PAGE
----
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  1. #1
    Contributing Member Flying10uk's Avatar
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    Not just any old Mess Tins

    These Britishicon mess tins were given to my father in the late 1940's by a friend of the family who had served, for the whole of WW2, in the British army, from the start of WW2 until the end. I don't believe that he did anything particularly remarkable while serving his country; he was just an ordinary person trying to do his bit. The interesting thing about these actual mess tins is that they went to Franceicon with him in 1939 with the BEF and were with him when he evacuated off the beaches of Dunkirk. He used them throughout his WW2 service and were with him when he hit the beaches of Normandy on D-Day. He then used them on continental Europe until the end of the war.

    Some British soldiers did return with their personal kit from France in 1940.

    I believe that my father used them for camping for a while, before realising that they were of too much historical significance for that.

    Could anyone tell use if the British army still use this style of mess tin, or something different, please? I have seen these tins with relatively modern dates on them.
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    Last edited by Flying10uk; 10-19-2019 at 09:18 AM.

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    Advisory Panel browningautorifle's Avatar
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    I don't believe anyone still uses them. We were probably last to turn them in and yes, mine are here somewhere. I use mine for casting bullets though, they take the hot lead bullets nicely.
    Regards, Jim

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    Member pisco's Avatar
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    hi they tell a good story on there own

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    Contributing Member Flying10uk's Avatar
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    Quote Originally Posted by browningautorifleicon View Post
    I don't believe anyone still uses them. We were probably last to turn them in and yes, mine are here somewhere. I use mine for casting bullets though, they take the hot lead bullets nicely.
    Jim, if your mess tins are of Canadianicon manufacture, I wondered if it would be possible to post a photo of the markings, please?

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    Still issued in UKicon, although now only used for heating hot water, to either heat your rations or for shaving, after heating your meal the hot water is used for a brew/or shave........ personally only use them for shaving in the field, I use a a 58 pattern water bottle metal cup for rations and brew (own purchase) as the old hexi cooker had a optional thin steel plate with a cut out for the metal cup.

    They are good for camping etc, I used mine for some fine cuisine when I was Normandy this year, best corned beef hash I've ever had......... good for cooking the Frenchicon equivalent of beans and sausage too.....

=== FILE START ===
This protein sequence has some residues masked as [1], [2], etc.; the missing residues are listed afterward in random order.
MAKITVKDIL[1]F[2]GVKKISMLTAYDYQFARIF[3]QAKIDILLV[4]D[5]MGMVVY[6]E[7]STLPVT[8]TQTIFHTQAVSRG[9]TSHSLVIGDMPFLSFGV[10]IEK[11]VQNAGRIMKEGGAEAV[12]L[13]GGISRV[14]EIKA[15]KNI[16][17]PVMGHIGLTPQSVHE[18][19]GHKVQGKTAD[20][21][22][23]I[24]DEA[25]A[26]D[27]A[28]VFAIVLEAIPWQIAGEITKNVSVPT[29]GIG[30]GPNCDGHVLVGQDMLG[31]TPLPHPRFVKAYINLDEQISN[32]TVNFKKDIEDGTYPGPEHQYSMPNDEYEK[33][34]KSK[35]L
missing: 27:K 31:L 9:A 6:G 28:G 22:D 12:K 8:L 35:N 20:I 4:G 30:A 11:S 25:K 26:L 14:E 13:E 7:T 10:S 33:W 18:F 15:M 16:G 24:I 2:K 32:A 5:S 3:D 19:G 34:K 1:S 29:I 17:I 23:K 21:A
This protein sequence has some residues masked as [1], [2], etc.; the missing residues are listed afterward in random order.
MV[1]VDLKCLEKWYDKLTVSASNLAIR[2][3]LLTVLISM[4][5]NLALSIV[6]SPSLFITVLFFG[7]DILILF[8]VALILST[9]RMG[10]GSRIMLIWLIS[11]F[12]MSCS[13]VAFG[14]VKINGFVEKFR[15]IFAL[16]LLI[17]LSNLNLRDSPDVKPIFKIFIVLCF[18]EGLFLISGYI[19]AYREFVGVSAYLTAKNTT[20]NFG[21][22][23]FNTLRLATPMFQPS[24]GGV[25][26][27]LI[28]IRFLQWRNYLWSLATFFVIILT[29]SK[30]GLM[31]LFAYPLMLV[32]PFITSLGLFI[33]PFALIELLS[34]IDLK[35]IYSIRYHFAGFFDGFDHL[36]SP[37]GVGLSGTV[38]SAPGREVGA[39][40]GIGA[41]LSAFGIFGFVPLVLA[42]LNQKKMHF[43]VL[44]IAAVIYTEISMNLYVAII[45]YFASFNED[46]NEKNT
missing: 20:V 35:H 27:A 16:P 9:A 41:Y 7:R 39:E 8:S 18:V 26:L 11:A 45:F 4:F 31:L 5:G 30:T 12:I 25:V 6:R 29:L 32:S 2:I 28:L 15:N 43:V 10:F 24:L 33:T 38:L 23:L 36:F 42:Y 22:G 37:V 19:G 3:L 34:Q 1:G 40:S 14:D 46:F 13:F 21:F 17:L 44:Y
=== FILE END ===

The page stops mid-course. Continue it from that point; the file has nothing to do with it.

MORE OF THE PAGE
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    I think these are a set of cast off UKicon that I found in Wainwright after BATUS troops departed in the '80's. If I still have a set of CDN I'd have to dig a bit to find them. I'll look...here's the ones I have.

    Remember RSM, they're used for casting bullets not show parade...
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    Regards, Jim

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    Really Senior Member Mk VII's Avatar
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    Aluminium was only used for them for a short time in 1938-39, as it became reserved for the aircraft industry, so early ones like that are quire rare now. Most wartime ones are tinplated steel (the tin melts when you try to fry things in them and molten globules of tin roll around). In 1945 they started to make them out of aluminium once again.
    The maker is apparently N.C. Joseph of Stratford-on-Avon.
    Pattern 1937 Web Equipment
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    They make excellent tins for roasting in the oven, cooking on the stove, etc; pity the wife didn't agree often enough.

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    I do have some more modern 1950's examples (UKicon made) of these mess tins that we used for camping in the 1970's 80's. They were just our normal cooking utensils for camping.

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    We were always told in the PARA's to conserve water because what you carried was it!! and the time it took to boil water.
    Would you believe many Britishicon soldiers and units never realised that when you boiled water out in the ooloo, the smaller mess tin was designed to sit in side the bigger one to save the time it took to boil the water..................."another bit of useless information".
    Other units of course had loads of water in Jerry cans so didn't probably care much about conservation or survival!!

    'Tonight my men and I have been through hell and back again, but the look on your faces when we let you out of the hall - we'd do it all again tomorrow.' Major Chris Keeble's words to Goose Green villagers on 29th May 1982 - 2 PARA

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